NEW YORK, March 15 Investors worldwide poured $10.87 billion into funds that hold U.S. stocks in the latest week, with nearly all of the cash flowing into exchange-traded funds as the Dow Jones industrial average extended its record-breaking rally, data from EPFR Global showed on Friday.
The flows into funds that hold U.S. stocks in the week ended March 13 dominated total inflows of $14.1 billion into all equity funds, the Cambridge, Massachusetts-based fund-tracking firm said. The inflows into U.S. stock funds are the most in six weeks.
The high demand showed that investors made opportunistic bets on U.S. stock indexes as the Dow continued to mark record closing highs every day of the reporting period, after first breaking through the prior record on March 5.
"This latest rally has become a big momentum story," said Rick Meckler, president of investment firm LibertyView Capital Management. "It has really begun to pull in a lot of investors who are afraid they'll miss the next move up."
The Dow's nine-day winning streak through March 13 marked the longest consecutive run since November 1996. The benchmark S&P 500 was about 1 percent away from an all-time intraday high on March 13.
The Dow was up 1.1 percent over the reporting period, while the S&P 500 was up 0.85 percent.
Signs of strength in the U.S. economy, including growth in the labor market and a fall in the jobless rate to a four-year low of 7.7 percent, and the Federal Reserve's easy monetary policy have advanced the rally in stocks.
Global equity funds, which hold a diverse portfolio of world stocks, attracted $2.2 billion in new cash over the reporting period. The funds have yet to redeem money to investors on a weekly basis this year, EPFR Global said.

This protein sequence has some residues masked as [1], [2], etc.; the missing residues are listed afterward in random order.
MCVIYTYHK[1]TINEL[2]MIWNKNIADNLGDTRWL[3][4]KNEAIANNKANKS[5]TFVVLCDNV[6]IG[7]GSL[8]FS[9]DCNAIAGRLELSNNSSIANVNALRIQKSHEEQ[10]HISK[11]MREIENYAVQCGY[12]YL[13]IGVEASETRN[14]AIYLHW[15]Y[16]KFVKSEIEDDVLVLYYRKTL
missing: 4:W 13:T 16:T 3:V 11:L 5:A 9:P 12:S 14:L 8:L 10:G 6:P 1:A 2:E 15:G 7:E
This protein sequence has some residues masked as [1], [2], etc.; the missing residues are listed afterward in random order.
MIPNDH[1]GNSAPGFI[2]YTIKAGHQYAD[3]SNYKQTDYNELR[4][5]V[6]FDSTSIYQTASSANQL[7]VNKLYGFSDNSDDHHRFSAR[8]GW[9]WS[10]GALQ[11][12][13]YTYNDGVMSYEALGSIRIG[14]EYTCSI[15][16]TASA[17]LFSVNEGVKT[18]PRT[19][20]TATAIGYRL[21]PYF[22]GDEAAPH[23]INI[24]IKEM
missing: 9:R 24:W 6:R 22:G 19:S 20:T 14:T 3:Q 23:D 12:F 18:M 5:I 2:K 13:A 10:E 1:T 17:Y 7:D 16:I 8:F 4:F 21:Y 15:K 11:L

Funds that hold Japanese stocks also won fans with inflows of $1.95 billion. Emerging market stock funds, however, saw outflows of $585 million, after modest inflows of $102 million the prior week.
The MSCI world equity index was up just 0.34 percent over the reporting period.
U.S. bond funds attracted inflows of $1.69 billion, the least in five weeks. Overall, bond funds worldwide took in $3.03 billion after attracting $4.5 billion the prior week.
High-yield "junk" bond funds gained $1.22 billion from investors globally, a fourth straight week of inflows. That was down from inflows of $1.9 billion the previous week.
"High-yield is a risk-on trade," said Jim Awad, managing director at Zephyr Management in New York. "I would expect high-yield bonds and stocks to act very similarly to each other."
Emerging market bond funds attracted $557 million in new money, up modestly from the prior week's inflows of $409 million.
The benchmark 10-year Treasury was down in price to yield 2.06 percent toward the middle of the week. On Friday, the price of the 10-year rose slightly to yield 2 percent following declines in bank shares (nL1N0C76MD).
Money market funds, which are low-risk vehicles that invest in short-term securities, suffered outflows of $7.1 billion over the weekly period.
"There is some rotation out of money market funds and into risk assets such as high-yield and common stocks," Awad of Zephyr Management said.
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